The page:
Baby Stage Notes
This egg appears to shimmer lightly in shades of grey and violet, but the shell has a slightly coarse texture that seems to defy the glossy sheen. Though it's very light, when handled or moved one can hear an angry tapping from within. Whatever creature is inside the egg clearly doesn't like being disturbed.
Juvenile Stage Notes
The shell split into dozens of shards when the newborn within struck it particularly aggressively. The result is a tiny, serpentine dragon with wings and no legs, black with starkly contrasting white markings and wings, with subtle hints of gray and violet across its body. As it grows, these hints grow more defined, beginning to form intricate markings especially on the ventral side of its wings, and its bottom two fangs are growing much more rapidly than its other teeth. It hisses and growls when handled, and a nip with its oversized fangs can cause a deceptive amount of damage and pain, even through gloves. If approached from behind, it instead uses the barbed stinger on its tail to ward off pesky researchers, and flies away to a hard-to-reach spot. It can only be coaxed toward its handler with food, of which it prefers raw meat from rodents and birds.
Adult Stage Notes
A sister species to the Vitrevern and shockingly aggressive for its size, the Razorshriek is a tiny dragon and an avid predator. Known to use their relatively massive bottom fangs to skewer prey and deal surprisingly deep puncture wounds to the hands of field researchers, these creatures are similar in their gregarious behavior to Vitreverns and gather in massive swarms which can actively threaten larger predators. Named for their foul demeanour and piercing flock calls, Razorshrieks are common in arid areas of the planet, but until recently it had been difficult to find nests, due to the species tendency to lay eggs in small crevices only they can fit through.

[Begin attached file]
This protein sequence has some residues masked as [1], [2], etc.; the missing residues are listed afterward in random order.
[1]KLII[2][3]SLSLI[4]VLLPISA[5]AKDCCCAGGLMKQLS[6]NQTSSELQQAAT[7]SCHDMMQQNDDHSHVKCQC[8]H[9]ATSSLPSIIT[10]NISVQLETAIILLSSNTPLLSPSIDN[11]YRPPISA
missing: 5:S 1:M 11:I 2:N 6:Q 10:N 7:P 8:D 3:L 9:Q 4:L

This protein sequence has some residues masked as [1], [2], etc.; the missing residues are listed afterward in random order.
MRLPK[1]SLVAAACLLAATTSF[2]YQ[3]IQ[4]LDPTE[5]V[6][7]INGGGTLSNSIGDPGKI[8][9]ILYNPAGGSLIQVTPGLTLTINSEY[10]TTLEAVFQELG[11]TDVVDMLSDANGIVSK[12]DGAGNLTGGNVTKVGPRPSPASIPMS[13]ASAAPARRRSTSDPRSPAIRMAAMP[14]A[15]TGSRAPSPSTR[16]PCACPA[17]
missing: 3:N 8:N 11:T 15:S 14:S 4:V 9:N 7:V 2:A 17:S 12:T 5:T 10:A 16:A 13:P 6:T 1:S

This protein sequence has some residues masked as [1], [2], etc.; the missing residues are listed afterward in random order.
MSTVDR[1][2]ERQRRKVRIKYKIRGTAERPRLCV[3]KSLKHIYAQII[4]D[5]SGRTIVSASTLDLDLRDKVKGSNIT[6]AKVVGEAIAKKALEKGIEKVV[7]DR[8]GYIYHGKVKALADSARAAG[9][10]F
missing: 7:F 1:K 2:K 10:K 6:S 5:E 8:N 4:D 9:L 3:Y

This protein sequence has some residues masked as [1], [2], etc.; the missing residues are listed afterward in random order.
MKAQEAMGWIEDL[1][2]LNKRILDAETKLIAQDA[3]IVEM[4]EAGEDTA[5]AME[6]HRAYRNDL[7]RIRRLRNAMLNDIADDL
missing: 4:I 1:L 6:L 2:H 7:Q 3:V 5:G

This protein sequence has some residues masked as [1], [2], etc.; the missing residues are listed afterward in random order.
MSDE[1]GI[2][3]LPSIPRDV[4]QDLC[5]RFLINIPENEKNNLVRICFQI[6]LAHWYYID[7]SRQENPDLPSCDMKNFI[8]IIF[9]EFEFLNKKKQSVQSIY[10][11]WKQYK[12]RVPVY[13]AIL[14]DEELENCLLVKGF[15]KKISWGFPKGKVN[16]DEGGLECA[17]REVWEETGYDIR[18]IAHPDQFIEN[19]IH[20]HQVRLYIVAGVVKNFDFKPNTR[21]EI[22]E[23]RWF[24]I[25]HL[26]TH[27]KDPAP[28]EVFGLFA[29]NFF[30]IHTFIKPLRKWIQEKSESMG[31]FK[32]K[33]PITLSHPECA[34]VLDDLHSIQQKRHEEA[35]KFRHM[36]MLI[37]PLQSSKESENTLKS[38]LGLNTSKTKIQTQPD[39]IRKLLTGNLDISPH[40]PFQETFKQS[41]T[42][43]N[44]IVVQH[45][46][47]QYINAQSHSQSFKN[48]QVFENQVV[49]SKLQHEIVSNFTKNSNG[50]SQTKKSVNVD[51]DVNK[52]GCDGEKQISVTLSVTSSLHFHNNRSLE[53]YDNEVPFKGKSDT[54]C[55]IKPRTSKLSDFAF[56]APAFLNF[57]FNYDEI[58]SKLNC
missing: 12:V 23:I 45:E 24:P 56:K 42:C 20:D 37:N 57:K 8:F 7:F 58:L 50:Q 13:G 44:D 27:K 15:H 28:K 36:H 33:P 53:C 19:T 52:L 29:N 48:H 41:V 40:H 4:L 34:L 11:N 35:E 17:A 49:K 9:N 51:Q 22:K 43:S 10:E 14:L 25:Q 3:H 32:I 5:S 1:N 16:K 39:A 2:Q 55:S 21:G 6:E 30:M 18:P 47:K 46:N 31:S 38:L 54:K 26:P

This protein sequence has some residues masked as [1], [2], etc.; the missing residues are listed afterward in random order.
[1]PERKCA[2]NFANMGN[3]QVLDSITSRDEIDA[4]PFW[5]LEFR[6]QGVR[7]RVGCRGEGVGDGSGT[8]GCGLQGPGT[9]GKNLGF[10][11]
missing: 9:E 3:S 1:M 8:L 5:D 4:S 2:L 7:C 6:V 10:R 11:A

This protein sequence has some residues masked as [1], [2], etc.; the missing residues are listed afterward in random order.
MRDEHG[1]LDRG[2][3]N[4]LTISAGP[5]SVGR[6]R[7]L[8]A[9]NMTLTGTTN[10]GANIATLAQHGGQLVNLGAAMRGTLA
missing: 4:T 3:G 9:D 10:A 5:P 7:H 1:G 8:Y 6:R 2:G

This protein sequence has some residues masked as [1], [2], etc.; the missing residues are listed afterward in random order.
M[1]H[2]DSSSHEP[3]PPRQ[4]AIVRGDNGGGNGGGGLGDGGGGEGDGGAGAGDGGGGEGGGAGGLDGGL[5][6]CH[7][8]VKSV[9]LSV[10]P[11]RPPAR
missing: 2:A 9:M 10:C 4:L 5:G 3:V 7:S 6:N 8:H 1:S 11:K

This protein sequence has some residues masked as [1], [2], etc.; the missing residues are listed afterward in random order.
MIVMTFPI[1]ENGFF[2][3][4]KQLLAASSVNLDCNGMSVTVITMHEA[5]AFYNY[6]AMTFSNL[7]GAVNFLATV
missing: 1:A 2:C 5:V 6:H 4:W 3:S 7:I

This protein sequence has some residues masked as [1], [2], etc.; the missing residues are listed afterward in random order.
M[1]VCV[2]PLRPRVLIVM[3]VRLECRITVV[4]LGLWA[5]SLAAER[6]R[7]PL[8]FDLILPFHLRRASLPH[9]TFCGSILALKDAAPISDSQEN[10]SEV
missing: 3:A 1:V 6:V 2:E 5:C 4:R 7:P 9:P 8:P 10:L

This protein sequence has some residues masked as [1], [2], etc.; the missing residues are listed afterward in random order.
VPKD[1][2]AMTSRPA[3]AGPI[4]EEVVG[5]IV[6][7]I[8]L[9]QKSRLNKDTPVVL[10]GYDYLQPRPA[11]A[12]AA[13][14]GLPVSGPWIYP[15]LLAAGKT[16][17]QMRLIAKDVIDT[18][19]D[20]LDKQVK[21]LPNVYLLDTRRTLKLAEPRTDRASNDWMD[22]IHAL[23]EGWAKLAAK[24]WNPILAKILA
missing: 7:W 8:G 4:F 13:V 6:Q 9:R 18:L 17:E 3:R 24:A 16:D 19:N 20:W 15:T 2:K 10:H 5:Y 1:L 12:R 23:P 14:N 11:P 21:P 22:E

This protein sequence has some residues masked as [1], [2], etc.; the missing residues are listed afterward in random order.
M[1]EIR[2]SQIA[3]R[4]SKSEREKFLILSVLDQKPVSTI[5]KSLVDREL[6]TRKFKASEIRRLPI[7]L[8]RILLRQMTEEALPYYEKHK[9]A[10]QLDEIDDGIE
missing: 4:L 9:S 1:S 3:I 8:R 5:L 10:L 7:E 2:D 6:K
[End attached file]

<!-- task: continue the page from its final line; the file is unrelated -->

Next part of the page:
Adorned in an intricate pattern of vibrant colors, the wings of a Razorshriek serve a dual purpose: one, for both sexes to attract equally-colorful mates, and two, to confuse predators attempting to pick one dragon out of a swarm. With their barb-tipped tails also sporting these dazzling colors, a predator which tries to attack a swarm may find itself stung and bitten countless times when it thought it was going for the relatively-unprotected belly of a Razorshriek, making these diminutive predators far more trouble than it's worth to hunt them. Though most wild Razorshrieks are a striking black and white with the only color in their violet markings, it isn't uncommon to see wild adults come in other color variants, which tend to be more vividly colorful; however, the sheer contrast of their standard color scheme seems to help survival by soaking up heat, providing countershading, and making it nearly impossible to stare directly at an active swarm for long periods of time.